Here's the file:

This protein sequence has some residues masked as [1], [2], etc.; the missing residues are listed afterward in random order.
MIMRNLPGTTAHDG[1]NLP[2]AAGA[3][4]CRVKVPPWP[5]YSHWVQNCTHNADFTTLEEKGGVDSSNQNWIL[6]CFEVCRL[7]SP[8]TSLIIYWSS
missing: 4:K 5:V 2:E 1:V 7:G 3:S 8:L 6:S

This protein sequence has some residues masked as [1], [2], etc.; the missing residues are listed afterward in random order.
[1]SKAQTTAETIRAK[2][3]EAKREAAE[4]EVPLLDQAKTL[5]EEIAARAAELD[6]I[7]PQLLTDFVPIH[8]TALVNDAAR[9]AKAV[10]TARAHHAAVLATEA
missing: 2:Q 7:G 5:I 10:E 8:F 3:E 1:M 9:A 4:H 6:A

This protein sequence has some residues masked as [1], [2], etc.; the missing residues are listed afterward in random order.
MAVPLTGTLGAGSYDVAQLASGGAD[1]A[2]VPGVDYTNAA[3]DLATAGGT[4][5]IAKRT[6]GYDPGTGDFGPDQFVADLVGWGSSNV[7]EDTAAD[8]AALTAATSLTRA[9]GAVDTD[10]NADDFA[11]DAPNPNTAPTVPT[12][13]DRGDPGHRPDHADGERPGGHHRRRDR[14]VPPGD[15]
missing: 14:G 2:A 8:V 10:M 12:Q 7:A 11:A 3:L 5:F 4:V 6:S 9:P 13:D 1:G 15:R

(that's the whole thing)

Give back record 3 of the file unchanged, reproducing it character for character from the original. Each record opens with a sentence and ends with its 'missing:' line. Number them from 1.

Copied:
This protein sequence has some residues masked as [1], [2], etc.; the missing residues are listed afterward in random order.
MAVPLTGTLGAGSYDVAQLASGGAD[1]A[2]VPGVDYTNAA[3]DLATAGGT[4][5]IAKRT[6]GYDPGTGDFGPDQFVADLVGWGSSNV[7]EDTAAD[8]AALTAATSLTRA[9]GAVDTD[10]NADDFA[11]DAPNPNTAPTVPT[12][13]DRGDPGHRPDHADGERPGGHHRRRDR[14]VPPGD[15]
missing: 14:G 2:A 8:V 10:M 12:Q 7:A 11:A 3:L 5:F 4:V 6:S 9:P 13:D 1:G 15:R